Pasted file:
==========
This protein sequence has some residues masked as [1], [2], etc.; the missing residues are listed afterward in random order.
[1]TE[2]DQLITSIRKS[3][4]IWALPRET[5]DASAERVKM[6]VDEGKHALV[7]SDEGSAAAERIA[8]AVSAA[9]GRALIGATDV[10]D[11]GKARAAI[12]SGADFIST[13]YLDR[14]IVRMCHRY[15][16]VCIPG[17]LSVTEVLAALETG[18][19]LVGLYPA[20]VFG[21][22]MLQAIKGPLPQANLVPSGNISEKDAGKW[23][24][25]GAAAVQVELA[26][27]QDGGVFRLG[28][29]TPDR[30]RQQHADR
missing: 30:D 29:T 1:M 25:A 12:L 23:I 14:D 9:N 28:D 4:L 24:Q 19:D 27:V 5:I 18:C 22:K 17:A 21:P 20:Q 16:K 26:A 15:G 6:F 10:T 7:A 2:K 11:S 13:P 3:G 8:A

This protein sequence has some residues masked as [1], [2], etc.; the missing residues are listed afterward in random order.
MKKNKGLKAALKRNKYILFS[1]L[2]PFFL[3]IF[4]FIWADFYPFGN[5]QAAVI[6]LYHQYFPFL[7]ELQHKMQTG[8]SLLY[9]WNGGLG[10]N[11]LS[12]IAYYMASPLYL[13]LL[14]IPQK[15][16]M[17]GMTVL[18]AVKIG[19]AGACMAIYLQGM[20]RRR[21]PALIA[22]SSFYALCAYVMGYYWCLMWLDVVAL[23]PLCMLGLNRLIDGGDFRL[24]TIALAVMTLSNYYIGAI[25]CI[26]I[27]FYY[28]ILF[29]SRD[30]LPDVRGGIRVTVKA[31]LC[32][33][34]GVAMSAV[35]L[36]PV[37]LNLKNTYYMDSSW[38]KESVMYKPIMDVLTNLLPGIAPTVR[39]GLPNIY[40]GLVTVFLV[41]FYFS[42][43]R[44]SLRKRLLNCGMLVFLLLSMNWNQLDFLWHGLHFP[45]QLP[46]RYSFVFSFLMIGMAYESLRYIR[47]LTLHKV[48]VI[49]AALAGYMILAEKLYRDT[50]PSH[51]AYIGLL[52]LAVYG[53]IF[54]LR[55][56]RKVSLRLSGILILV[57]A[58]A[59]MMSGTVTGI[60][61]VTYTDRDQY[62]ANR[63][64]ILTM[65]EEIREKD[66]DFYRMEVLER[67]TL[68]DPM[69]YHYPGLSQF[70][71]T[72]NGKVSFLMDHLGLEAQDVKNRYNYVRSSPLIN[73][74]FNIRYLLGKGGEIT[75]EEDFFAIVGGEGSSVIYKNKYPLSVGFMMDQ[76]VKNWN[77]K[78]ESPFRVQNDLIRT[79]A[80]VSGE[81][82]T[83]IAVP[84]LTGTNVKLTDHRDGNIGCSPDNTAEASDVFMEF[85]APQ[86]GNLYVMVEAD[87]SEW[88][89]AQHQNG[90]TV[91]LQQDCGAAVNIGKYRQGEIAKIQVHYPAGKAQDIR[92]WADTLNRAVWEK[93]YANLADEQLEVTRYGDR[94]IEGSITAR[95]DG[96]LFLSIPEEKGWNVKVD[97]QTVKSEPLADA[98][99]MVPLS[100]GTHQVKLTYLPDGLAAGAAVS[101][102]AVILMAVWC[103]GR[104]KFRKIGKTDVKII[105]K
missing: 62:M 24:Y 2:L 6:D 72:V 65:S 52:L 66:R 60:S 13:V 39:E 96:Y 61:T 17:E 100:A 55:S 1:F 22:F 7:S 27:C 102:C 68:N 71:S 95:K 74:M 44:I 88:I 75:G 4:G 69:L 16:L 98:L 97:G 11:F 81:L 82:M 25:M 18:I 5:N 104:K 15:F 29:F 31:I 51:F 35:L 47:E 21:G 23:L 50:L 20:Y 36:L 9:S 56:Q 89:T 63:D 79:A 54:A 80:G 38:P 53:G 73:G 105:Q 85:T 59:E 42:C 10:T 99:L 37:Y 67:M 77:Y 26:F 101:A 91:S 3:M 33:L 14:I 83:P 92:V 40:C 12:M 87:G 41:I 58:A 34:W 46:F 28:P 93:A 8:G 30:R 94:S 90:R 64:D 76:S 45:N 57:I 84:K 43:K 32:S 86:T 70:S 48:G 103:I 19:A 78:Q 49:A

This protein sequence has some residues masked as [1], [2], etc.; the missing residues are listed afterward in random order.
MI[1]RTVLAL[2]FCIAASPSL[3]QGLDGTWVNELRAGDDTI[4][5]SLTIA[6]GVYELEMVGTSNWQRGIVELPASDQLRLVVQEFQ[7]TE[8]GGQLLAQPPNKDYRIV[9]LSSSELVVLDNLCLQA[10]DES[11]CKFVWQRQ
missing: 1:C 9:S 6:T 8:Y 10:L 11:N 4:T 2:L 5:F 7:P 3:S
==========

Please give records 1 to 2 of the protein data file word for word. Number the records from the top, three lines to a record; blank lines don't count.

This protein sequence has some residues masked as [1], [2], etc.; the missing residues are listed afterward in random order.
[1]TE[2]DQLITSIRKS[3][4]IWALPRET[5]DASAERVKM[6]VDEGKHALV[7]SDEGSAAAERIA[8]AVSAA[9]GRALIGATDV[10]D[11]GKARAAI[12]SGADFIST[13]YLDR[14]IVRMCHRY[15][16]VCIPG[17]LSVTEVLAALETG[18][19]LVGLYPA[20]VFG[21][22]MLQAIKGPLPQANLVPSGNISEKDAGKW[23][24][25]GAAAVQVELA[26][27]QDGGVFRLG[28][29]TPDR[30]RQQHADR
missing: 30:D 29:T 1:M 25:A 12:L 23:I 14:D 9:N 28:D 4:L 24:Q 19:D 27:V 5:I 18:C 22:K 17:A 21:P 20:Q 16:K 26:A 15:G 6:F 10:T 7:A 2:K 11:S 13:P 3:G 8:A

This protein sequence has some residues masked as [1], [2], etc.; the missing residues are listed afterward in random order.
MKKNKGLKAALKRNKYILFS[1]L[2]PFFL[3]IF[4]FIWADFYPFGN[5]QAAVI[6]LYHQYFPFL[7]ELQHKMQTG[8]SLLY[9]WNGGLG[10]N[11]LS[12]IAYYMASPLYL[13]LL[14]IPQK[15][16]M[17]GMTVL[18]AVKIG[19]AGACMAIYLQGM[20]RRR[21]PALIA[22]SSFYALCAYVMGYYWCLMWLDVVAL[23]PLCMLGLNRLIDGGDFRL[24]TIALAVMTLSNYYIGAI[25]CI[26]I[27]FYY[28]ILF[29]SRD[30]LPDVRGGIRVTVKA[31]LC[32][33][34]GVAMSAV[35]L[36]PV[37]LNLKNTYYMDSSW[38]KESVMYKPIMDVLTNLLPGIAPTVR[39]GLPNIY[40]GLVTVFLV[41]FYFS[42][43]R[44]SLRKRLLNCGMLVFLLLSMNWNQLDFLWHGLHFP[45]QLP[46]RYSFVFSFLMIGMAYESLRYIR[47]LTLHKV[48]VI[49]AALAGYMILAEKLYRDT[50]PSH[51]AYIGLL[52]LAVYG[53]IF[54]LR[55][56]RKVSLRLSGILILV[57]A[58]A[59]MMSGTVTGI[60][61]VTYTDRDQY[62]ANR[63][64]ILTM[65]EEIREKD[66]DFYRMEVLER[67]TL[68]DPM[69]YHYPGLSQF[70][71]T[72]NGKVSFLMDHLGLEAQDVKNRYNYVRSSPLIN[73][74]FNIRYLLGKGGEIT[75]EEDFFAIVGGEGSSVIYKNKYPLSVGFMMDQ[76]VKNWN[77]K[78]ESPFRVQNDLIRT[79]A[80]VSGE[81][82]T[83]IAVP[84]LTGTNVKLTDHRDGNIGCSPDNTAEASDVFMEF[85]APQ[86]GNLYVMVEAD[87]SEW[88][89]AQHQNG[90]TV[91]LQQDCGAAVNIGKYRQGEIAKIQVHYPAGKAQDIR[92]WADTLNRAVWEK[93]YANLADEQLEVTRYGDR[94]IEGSITAR[95]DG[96]LFLSIPEEKGWNVKVD[97]QTVKSEPLADA[98][99]MVPLS[100]GTHQVKLTYLPDGLAAGAAVS[101][102]AVILMAVWC[103]GR[104]KFRKIGKTDVKII[105]K
missing: 62:M 24:Y 2:L 6:D 72:V 65:S 52:L 66:R 60:S 13:V 39:E 96:Y 61:T 17:E 100:A 55:S 1:F 22:F 7:S 27:C 102:C 68:N 71:S 95:K 74:M 44:I 88:I 75:G 4:G 69:L 16:L 98:L 97:G 11:F 81:L 82:M 25:M 18:I 5:N 104:K 15:F 29:F 31:I 51:F 35:L 47:E 21:G 23:L 50:L 20:Y 36:L 9:S 56:Q 89:T 63:D 79:A 54:A 80:G 38:P 53:G 73:G 105:Q 85:T 59:E 42:C 10:T 99:L 37:Y 67:M 77:Y 26:F 101:A 91:S 3:M 33:L 14:I 83:P 92:V 40:C 12:M 87:G 41:I 58:A 34:W 46:F 28:P 93:A 8:G 30:R 94:S 90:R 64:D 76:S 45:N 57:I 84:K 43:K 32:S 86:T 70:S 48:G 103:I 19:A 78:Q 49:A